After the sixth apparition on February 21, Police Commissioner Dominique Jacomet pulled Bernadette in for an intense interrogation, trying to twist the facts and confuse her, adding occasional threats. But Bernadette remained calm, sincere, and consistent — never even making the claim that this was the Virgin Mary. And, despite his threats to jail her if she returned to the grotto, she calmly announced that she would return because she had pledged that she would.
On February 23, the Blessed Virgin told Bernadette three secrets that were for her alone. And she never did reveal what those three secrets were.
Finally, on February 24, Blessed Mary spoke to her again:
“Penitence is what I wish of everyone. Pray to God for the conversion of sinners.
Kiss the ground as a gesture of penance for others. Penance, penance, penance!”
Then, on February 25, with hundreds of curious people watching her silent interactions with Mary, she performed some very strange actions.
“She told me to go drink at the spring and to wash in it. Not seeing any spring, I headed toward the river to drink, but she beckoned with her finger for me to go under the rock. I went and found a little muddy water, almost too little for me to hold in the hollow of my hand. Three times I threw it away – it was so dirty. The fourth time I succeeded to drink some and then spit it out.”
Onlookers feared that she had gone mad, digging in the mud, drinking it, and smearing some on her face. Then she ate from a plant called dorine. The crowd gasped at each odd behavior, but they were later told that she had been instructed to do so “for sinners.” Nevertheless, the crowd left confused and dismissing her; her embarrassed aunts took her home. But later that same day, clear water started flowing from that muddy place.
On February 26, despite being ordered not to go there by the police commissioner, she found 600 people waiting there for her. Where she had dug into the mud was now a clear pool of fresh water. As many as 1,200 crowded into the area on February 28, leading authorities to grab the girl, interrogate, and threaten her again. But she calmly refused their demands, stating that she would not break her promise to go there for 15 days as promised (until March 4th).
At the golden dawn of March 1st, others saw the apparition as well, including Catherine Latapie and her two toddlers. She had broken her arm, paralyzing two fingers the year before, but when she placed her arm into that clear pool of running spring water, her hand was perfectly healed.
On March 2nd Bernadette turned and announced to the on-looking crowd of 2,000 people, “Go and tell the priests that people must come here in procession, and that a chapel must be built here.” Accompanied by her Aunt Bernarde and Aunt Basile, Bernadette approached Father Peyramale, the authoritative priest of St. Peter’s Church, and presented the Blessed Virgin’s request. Doubtful and disgusted, the priest needed to know that this was truly the Virgin Mary. He also demanded that this so-called “Virgin Mary” make the wild rosebush bloom in the winter grotto — as added proof.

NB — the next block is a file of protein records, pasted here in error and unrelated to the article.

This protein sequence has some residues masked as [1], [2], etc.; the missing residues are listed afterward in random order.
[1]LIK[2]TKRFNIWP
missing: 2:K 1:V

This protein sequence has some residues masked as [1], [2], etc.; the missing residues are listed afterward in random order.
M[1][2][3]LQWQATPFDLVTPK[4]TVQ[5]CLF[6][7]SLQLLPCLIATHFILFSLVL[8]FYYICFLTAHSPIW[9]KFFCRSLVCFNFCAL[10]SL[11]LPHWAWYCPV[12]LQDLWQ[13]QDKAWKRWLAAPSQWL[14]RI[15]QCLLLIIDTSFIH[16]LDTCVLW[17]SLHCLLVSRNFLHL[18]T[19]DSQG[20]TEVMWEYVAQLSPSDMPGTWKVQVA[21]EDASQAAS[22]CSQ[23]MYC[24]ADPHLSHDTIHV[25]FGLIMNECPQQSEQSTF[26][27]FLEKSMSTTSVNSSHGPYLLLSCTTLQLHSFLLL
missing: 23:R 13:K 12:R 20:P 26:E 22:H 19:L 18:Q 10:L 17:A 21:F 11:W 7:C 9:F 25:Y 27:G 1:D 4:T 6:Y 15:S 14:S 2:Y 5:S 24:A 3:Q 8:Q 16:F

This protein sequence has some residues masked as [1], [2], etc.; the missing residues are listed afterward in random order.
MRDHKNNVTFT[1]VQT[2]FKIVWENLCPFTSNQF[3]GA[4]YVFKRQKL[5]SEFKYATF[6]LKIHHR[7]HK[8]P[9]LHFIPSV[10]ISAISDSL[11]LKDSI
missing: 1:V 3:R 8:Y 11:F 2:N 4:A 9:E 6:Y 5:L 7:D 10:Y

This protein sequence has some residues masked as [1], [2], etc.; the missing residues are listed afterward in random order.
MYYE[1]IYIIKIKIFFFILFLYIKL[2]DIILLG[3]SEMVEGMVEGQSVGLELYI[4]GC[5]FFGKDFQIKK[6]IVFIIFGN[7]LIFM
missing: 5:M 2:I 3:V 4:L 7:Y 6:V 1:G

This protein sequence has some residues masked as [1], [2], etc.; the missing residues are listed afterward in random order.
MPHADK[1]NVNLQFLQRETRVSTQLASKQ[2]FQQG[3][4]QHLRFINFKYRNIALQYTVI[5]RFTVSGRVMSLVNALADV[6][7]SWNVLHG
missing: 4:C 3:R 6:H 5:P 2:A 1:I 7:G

Despite thousands of people showing up the last day, March 4, it was the same as the others — without any grand finale or miracle as was greatly hoped. Life returned to normal — now that the 15 visits were over.
But on the night before the Feast of the Annunciation, Bernadette received an “inner call” to return to the grotto one more time. Before the sun rose on March 25, she and her parents made their way to the Grotto of Massabielle. They were surprised to find a crowd already there, hopeful that this feast day might bring some special blessings or favors. The Virgin did appear again to Bernadette! Bernadette decided to meet the priest’s request, so she dared to ask Mary four times,
“Mademoiselle, would you be good enough to tell me who you are?”
The Blessed Mother slipped the rosary over her right arm, unfolded her arms, extended her hands toward the ground, and then folded them at her breast. She then raised her eyes toward heaven and finally answered,
“I am the Immaculate Conception.”
Bernadette had absolutely no idea what that meant, but she kept repeating the strange words to herself all the way to Father Peyramale’s residence so that she would not forget this precious response that they had all been waiting for. After she reported to him what Mary had told her, he was simply astonished. How could this uneducated girl, whose catechist had described her as “a blank slate,” know that the Virgin Mary had been born without sin? Pope Pius IX had proclaimed the dogma of the Immaculate Conception only four years earlier. When she left, Father Peyramale was now a believer and broke down and wept.
On April 7, the Tuesday after Easter, Bernadette prayed at the grotto in the early morning. Several hundred watched — including Dr. Dozous, who was there to examine her during her visionary experience — as Bernadette took a large candle and encircled the flames with her hands and fingers. This should have severely burned anyone else but she had no reaction or burns as the stunned doctor examined her closely. Bernadette reported, “Our Lady still wants her chapel.”